Wherefore Art Thou, Kodak? A Cautionary Tale

by Hugh Brownstone2 Comments

Once the global, high-tech titan of the photographic industry when “leader” actually meant something and photography was new, Kodak is now a cautionary tale of what happens when leaders squander their success by trying to protect profits at the expense of innovation.

“Those who cannot remember the past are condemned to repeat it.”
– George Santayana

“I've got news for Mr. Santayana: we're doomed to repeat the past no matter what. That's what it is to be alive.”
– Kurt Vonnegut

At a time when the entire imaging industry continues a period of turmoil marked both by innovation on the one hand (digital sensors; flat lenses; lighting technology; the rise of software, the Internet, and social media…) and financial engineering on the other (bankruptcies, mergers & acquisitions, offshoring, and layoffs), it’s instructive to return to the example of Eastman Kodak, founded by George Eastman in Rochester, NY in 1888.

A contemporary of the men who built America — John D. Rockefeller,  Standard Oil, 1870; Thomas Edison, Menlo Park, 1876; Andrew Carnegie, U.S. Steel, 1901; and Henry Ford, Ford Motors, 1908 — Eastman was the man who popularized roll film (something he himself did not invent) and created a company which achieved scale and greatness far beyond his own effort after he ended his life in 1932.

Eastman Kodak became iconic – and an innovation powerhouse.

Yet little more than forty years later, even as the company bearing his name developed a revolutionary product — the first digital camera – it chose to sit on it for fear of cannibalizing its film sales.

Correct concern, bad call: Kodak took too long to rectify this gross miscalculation, allowing other companies to cannibalize its business instead. Kodak filed for bankruptcy at the beginning of 2012.

But bankruptcy doesn’t necessarily mean “defunct,” and Kodak emerged from bankruptcy 18 months later, a shell of its former self.

It is a very sad state of affairs, perhaps inescapable, but at least for now we have a group of Hollywood studios and directors whose fondness for Kodak film stock has been translated into a commitment and financial lifeline for a while longer.

In the end, I suspect Mr. Vonnegut was right: there are only a finite number of possible outcomes in the spectrum of human existence, so we are destined to repeat them.

The only question, in this context is: which companies today will repeat which mistakes? [bctt tweet=”Kodak as a cautionary tale”]

At Kodak, Clinging to a Future Beyond Film

Via The New York Times:

Of the roughly 200 buildings that once stood on the 1,300-acre campus of Eastman Kodak’s business park in Rochester, 80 have been demolished and 59 others sold off. Terry Taber, bespectacled, 60, and a loyal Kodak employee of 34 years, still works in one of the remaining Kodak structures, rubble from demolition not far from its doors.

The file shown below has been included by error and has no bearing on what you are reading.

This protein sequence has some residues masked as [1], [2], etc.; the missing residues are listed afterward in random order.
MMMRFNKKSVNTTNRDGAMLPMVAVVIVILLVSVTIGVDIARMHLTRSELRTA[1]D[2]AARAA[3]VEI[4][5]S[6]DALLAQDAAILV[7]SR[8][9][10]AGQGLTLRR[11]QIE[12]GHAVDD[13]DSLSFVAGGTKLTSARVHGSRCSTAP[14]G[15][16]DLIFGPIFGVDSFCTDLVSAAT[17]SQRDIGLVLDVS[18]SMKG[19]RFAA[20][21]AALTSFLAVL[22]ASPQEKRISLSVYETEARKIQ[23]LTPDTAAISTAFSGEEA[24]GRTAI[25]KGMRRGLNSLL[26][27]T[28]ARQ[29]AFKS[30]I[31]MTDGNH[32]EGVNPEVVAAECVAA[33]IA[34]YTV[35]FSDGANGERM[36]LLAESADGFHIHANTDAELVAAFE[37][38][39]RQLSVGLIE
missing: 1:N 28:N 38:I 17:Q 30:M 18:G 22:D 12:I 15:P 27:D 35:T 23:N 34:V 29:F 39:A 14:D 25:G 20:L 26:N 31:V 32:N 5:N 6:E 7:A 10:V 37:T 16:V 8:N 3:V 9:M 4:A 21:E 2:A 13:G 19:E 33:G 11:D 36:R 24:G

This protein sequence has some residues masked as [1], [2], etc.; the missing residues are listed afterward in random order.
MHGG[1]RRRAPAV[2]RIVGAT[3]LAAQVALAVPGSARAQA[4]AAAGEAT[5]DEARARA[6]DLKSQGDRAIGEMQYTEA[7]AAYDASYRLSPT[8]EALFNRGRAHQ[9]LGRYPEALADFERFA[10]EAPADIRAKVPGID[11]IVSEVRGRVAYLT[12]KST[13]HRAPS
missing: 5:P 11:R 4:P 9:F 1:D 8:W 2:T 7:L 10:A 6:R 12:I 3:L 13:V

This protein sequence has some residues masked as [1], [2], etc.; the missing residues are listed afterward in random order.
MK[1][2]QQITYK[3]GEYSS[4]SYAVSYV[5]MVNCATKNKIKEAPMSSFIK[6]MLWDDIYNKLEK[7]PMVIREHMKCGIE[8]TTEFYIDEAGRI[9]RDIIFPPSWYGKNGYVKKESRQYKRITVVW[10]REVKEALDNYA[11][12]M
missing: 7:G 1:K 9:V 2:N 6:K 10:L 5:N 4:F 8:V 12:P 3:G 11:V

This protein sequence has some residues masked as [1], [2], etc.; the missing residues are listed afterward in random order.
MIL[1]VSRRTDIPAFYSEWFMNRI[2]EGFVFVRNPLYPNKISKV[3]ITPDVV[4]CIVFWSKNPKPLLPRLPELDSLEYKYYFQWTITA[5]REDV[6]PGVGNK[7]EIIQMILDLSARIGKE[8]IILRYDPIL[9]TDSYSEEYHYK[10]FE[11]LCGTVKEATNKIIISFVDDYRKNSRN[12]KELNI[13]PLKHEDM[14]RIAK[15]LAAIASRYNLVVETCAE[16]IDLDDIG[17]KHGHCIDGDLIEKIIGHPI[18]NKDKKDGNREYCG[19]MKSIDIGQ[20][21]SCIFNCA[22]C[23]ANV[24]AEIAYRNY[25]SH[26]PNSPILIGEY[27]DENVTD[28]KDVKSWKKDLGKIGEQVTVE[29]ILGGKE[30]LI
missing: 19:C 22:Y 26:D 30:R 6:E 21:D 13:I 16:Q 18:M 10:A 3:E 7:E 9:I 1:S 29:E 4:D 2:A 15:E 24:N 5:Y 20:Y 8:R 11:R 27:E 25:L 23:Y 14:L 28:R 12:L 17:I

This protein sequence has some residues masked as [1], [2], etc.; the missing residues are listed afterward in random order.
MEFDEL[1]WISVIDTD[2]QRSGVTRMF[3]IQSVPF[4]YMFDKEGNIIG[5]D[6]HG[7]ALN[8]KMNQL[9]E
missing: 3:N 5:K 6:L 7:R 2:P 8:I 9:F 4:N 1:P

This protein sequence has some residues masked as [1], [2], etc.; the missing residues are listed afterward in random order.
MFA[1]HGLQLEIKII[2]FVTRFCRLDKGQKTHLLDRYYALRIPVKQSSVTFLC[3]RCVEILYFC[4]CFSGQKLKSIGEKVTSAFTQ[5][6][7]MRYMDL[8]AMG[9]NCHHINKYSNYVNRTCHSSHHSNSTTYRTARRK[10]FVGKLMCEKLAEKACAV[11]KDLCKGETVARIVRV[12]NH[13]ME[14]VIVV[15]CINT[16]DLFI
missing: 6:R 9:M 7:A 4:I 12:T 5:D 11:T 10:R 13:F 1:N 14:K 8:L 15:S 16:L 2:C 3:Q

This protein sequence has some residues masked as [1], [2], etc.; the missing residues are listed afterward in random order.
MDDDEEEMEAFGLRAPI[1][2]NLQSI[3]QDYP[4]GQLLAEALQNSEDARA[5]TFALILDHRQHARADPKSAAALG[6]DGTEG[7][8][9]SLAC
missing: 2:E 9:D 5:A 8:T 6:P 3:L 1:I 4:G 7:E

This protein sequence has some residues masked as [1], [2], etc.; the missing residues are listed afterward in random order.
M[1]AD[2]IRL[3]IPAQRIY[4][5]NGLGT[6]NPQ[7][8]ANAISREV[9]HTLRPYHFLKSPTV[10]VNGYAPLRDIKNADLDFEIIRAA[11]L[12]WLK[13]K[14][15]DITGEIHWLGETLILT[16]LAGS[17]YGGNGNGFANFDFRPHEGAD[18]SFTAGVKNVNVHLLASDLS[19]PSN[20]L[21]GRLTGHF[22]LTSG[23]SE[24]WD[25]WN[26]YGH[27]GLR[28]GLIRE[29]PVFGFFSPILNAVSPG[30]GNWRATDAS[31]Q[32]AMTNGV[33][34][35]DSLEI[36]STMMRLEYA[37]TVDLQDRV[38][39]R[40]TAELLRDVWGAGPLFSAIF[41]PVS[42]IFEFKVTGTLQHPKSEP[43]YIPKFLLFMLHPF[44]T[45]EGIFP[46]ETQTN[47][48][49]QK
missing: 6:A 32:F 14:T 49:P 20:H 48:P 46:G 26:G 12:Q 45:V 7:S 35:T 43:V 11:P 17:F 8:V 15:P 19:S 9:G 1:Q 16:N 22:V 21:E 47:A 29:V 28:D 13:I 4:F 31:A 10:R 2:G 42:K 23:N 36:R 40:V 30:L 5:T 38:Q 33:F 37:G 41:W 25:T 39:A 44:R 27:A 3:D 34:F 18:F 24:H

Mr. Taber oversees research and development at Kodak. Many people might be surprised to know that Kodak is still in business at all, much less employing someone in the hopeful-sounding enterprise of developing new technology ideas. But if the film company, which emerged from bankruptcy in 2013, has any light in its future, Mr. Taber is likely to have something to do with it.

In a warren of basement labs, some of the 300 scientists and engineers who work for Mr. Taber are studying nanoparticle wonder inks, cheap sensors that can be embedded in packaging to indicate whether meats or medicines have spoiled, and touch screens that could make smartphones cheaper.



Much of this is old stuff, left over from the company’s glory days. But Mr. Taber’s boss hopes that somewhere in those projects there might be a nugget of gold.

“I’m mining the history of this company for its underlying technologies,” said Jeff Clarke, 53, who became Kodak’s chief executive last year. Mr. Clarke has no delusions that Kodak could bring those technologies to market on its own; it will need corporate partners to make actual products. “We’ll never be able to prosecute the value of our intellectual property with Kodak-branded sales,” he said in an office in the same tower where George Eastman once looked out on his global tech empire.

What happens after a tech company is left for dead but the people left behind refuse to give up the fight? At Kodak the answer is to dig deep into a legacy of innovation in the photography business and see if its remaining talent in optics and chemistry can be turned into new money in other industries.

Read full article at The New York Times “At Kodak, Clinging to a Future Beyond Film”

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(cover photo credit: snap from The New York Times)


  1. Kodak and Polaroid were well-ahead of the Japanese in sensor technology. But even had they aggressively developed digital imaging technology, they would have eventually been undercut by the willingness of the Japanese to work harder, and their lower manufacturing costs.
    Polaroid’s failure was even worse than Kodak’s. Had the company continued providing research and development services for other firms (which it did during the ’30s), it might still be around.

  2. Kodak was a huge photographic company that became arrogant in its dealings with it’s smaller customers and created an opening for it’s Japanese competitors, causing the Great Yellow and Red Monolith to stumble and fail.

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